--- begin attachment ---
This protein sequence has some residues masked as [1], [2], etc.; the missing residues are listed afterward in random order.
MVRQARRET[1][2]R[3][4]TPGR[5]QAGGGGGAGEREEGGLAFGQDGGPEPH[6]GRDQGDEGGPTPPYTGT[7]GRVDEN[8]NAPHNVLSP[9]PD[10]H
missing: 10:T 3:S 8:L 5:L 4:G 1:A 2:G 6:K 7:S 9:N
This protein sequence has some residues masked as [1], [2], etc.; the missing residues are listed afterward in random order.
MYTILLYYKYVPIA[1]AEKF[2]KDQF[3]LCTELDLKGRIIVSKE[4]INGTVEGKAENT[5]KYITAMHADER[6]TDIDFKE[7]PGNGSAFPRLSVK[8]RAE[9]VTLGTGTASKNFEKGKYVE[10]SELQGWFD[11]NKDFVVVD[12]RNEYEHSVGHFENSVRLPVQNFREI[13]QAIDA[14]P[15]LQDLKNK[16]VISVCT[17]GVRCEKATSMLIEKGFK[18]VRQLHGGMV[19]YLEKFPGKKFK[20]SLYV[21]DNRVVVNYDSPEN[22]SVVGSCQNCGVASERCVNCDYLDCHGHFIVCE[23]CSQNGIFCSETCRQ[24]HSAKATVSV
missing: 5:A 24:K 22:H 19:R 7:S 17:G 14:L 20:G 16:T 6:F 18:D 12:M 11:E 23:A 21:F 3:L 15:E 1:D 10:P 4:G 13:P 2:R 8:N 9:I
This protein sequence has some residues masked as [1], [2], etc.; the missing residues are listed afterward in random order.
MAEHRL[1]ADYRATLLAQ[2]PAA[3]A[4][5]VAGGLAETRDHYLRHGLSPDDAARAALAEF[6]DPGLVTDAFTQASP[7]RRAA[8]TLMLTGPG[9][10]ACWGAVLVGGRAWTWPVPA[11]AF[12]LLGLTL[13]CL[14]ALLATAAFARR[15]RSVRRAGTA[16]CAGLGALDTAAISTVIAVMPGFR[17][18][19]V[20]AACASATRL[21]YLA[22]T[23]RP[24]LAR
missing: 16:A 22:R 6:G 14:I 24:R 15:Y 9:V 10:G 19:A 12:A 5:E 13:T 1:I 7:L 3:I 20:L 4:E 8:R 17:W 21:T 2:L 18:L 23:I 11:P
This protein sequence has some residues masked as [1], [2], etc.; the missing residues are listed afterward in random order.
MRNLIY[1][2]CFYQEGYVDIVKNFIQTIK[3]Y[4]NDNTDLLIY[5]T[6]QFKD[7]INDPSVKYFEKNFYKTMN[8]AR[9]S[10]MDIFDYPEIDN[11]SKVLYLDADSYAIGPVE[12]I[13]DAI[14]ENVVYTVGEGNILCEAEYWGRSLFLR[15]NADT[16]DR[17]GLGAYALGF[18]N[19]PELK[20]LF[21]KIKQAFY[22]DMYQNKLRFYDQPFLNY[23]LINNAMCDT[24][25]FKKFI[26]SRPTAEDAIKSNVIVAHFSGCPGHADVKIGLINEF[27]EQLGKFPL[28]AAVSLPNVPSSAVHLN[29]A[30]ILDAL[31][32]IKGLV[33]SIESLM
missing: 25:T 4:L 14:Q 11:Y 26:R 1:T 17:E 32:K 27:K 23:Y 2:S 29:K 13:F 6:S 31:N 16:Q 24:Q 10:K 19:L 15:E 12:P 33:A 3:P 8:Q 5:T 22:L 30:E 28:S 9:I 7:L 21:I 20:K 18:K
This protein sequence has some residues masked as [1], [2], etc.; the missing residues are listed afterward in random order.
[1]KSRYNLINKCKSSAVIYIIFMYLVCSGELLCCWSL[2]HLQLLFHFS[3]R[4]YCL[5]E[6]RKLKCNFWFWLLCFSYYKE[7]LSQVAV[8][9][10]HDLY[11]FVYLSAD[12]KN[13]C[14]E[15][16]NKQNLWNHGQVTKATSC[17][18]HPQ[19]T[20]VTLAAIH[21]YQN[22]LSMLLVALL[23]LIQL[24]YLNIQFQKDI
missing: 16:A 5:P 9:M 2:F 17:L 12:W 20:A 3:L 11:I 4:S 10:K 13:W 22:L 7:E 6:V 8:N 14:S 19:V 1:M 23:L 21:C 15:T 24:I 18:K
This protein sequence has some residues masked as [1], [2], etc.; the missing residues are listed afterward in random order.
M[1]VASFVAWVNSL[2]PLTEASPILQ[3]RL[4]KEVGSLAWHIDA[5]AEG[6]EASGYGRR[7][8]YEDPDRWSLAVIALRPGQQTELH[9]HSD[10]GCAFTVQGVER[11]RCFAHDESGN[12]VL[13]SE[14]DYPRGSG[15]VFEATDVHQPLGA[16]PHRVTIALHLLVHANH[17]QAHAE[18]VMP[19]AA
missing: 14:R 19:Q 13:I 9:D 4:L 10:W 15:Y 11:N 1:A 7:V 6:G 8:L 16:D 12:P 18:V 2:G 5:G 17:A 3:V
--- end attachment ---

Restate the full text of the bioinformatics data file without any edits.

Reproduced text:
This protein sequence has some residues masked as [1], [2], etc.; the missing residues are listed afterward in random order.
MVRQARRET[1][2]R[3][4]TPGR[5]QAGGGGGAGEREEGGLAFGQDGGPEPH[6]GRDQGDEGGPTPPYTGT[7]GRVDEN[8]NAPHNVLSP[9]PD[10]H
missing: 10:T 3:S 8:L 5:L 4:G 1:A 2:G 6:K 7:S 9:N
This protein sequence has some residues masked as [1], [2], etc.; the missing residues are listed afterward in random order.
MYTILLYYKYVPIA[1]AEKF[2]KDQF[3]LCTELDLKGRIIVSKE[4]INGTVEGKAENT[5]KYITAMHADER[6]TDIDFKE[7]PGNGSAFPRLSVK[8]RAE[9]VTLGTGTASKNFEKGKYVE[10]SELQGWFD[11]NKDFVVVD[12]RNEYEHSVGHFENSVRLPVQNFREI[13]QAIDA[14]P[15]LQDLKNK[16]VISVCT[17]GVRCEKATSMLIEKGFK[18]VRQLHGGMV[19]YLEKFPGKKFK[20]SLYV[21]DNRVVVNYDSPEN[22]SVVGSCQNCGVASERCVNCDYLDCHGHFIVCE[23]CSQNGIFCSETCRQ[24]HSAKATVSV
missing: 5:A 24:K 22:H 19:R 7:S 17:G 14:L 20:G 16:T 6:F 18:D 12:M 11:E 23:A 21:F 3:L 15:E 1:D 10:P 4:G 13:P 2:R 8:N 9:I
This protein sequence has some residues masked as [1], [2], etc.; the missing residues are listed afterward in random order.
MAEHRL[1]ADYRATLLAQ[2]PAA[3]A[4][5]VAGGLAETRDHYLRHGLSPDDAARAALAEF[6]DPGLVTDAFTQASP[7]RRAA[8]TLMLTGPG[9][10]ACWGAVLVGGRAWTWPVPA[11]AF[12]LLGLTL[13]CL[14]ALLATAAFARR[15]RSVRRAGTA[16]CAGLGALDTAAISTVIAVMPGFR[17][18][19]V[20]AACASATRL[21]YLA[22]T[23]RP[24]LAR
missing: 16:A 22:R 6:G 14:I 24:R 15:Y 9:V 10:G 19:A 12:A 5:E 13:T 1:I 7:L 3:I 20:L 4:E 8:R 17:W 21:T 2:L 18:L 23:I 11:P
This protein sequence has some residues masked as [1], [2], etc.; the missing residues are listed afterward in random order.
MRNLIY[1][2]CFYQEGYVDIVKNFIQTIK[3]Y[4]NDNTDLLIY[5]T[6]QFKD[7]INDPSVKYFEKNFYKTMN[8]AR[9]S[10]MDIFDYPEIDN[11]SKVLYLDADSYAIGPVE[12]I[13]DAI[14]ENVVYTVGEGNILCEAEYWGRSLFLR[15]NADT[16]DR[17]GLGAYALGF[18]N[19]PELK[20]LF[21]KIKQAFY[22]DMYQNKLRFYDQPFLNY[23]LINNAMCDT[24][25]FKKFI[26]SRPTAEDAIKSNVIVAHFSGCPGHADVKIGLINEF[27]EQLGKFPL[28]AAVSLPNVPSSAVHLN[29]A[30]ILDAL[31][32]IKGLV[33]SIESLM
missing: 25:T 4:L 14:Q 11:Y 26:R 1:T 17:E 32:K 27:K 23:Y 2:S 29:K 13:F 6:S 31:N 16:Q 24:Q 10:K 19:L 15:E 12:P 33:A 3:P 8:Q 5:T 22:L 30:E 28:S 9:I 7:L 21:I 20:K 18:K
This protein sequence has some residues masked as [1], [2], etc.; the missing residues are listed afterward in random order.
[1]KSRYNLINKCKSSAVIYIIFMYLVCSGELLCCWSL[2]HLQLLFHFS[3]R[4]YCL[5]E[6]RKLKCNFWFWLLCFSYYKE[7]LSQVAV[8][9][10]HDLY[11]FVYLSAD[12]KN[13]C[14]E[15][16]NKQNLWNHGQVTKATSC[17][18]HPQ[19]T[20]VTLAAIH[21]YQN[22]LSMLLVALL[23]LIQL[24]YLNIQFQKDI
missing: 16:A 5:P 9:M 2:F 17:L 12:W 20:A 3:L 11:I 4:S 10:K 13:W 22:L 7:E 6:V 8:N 14:S 19:V 1:M 23:L 21:C 15:T 24:I 18:K
This protein sequence has some residues masked as [1], [2], etc.; the missing residues are listed afterward in random order.
M[1]VASFVAWVNSL[2]PLTEASPILQ[3]RL[4]KEVGSLAWHIDA[5]AEG[6]EASGYGRR[7][8]YEDPDRWSLAVIALRPGQQTELH[9]HSD[10]GCAFTVQGVER[11]RCFAHDESGN[12]VL[13]SE[14]DYPRGSG[15]VFEATDVHQPLGA[16]PHRVTIALHLLVHANH[17]QAHAE[18]VMP[19]AA
missing: 14:R 19:Q 13:I 9:D 4:L 10:W 15:Y 11:N 1:A 7:V 6:G 8:L 16:D 12:P 18:V 2:G 5:G 17:A 3:V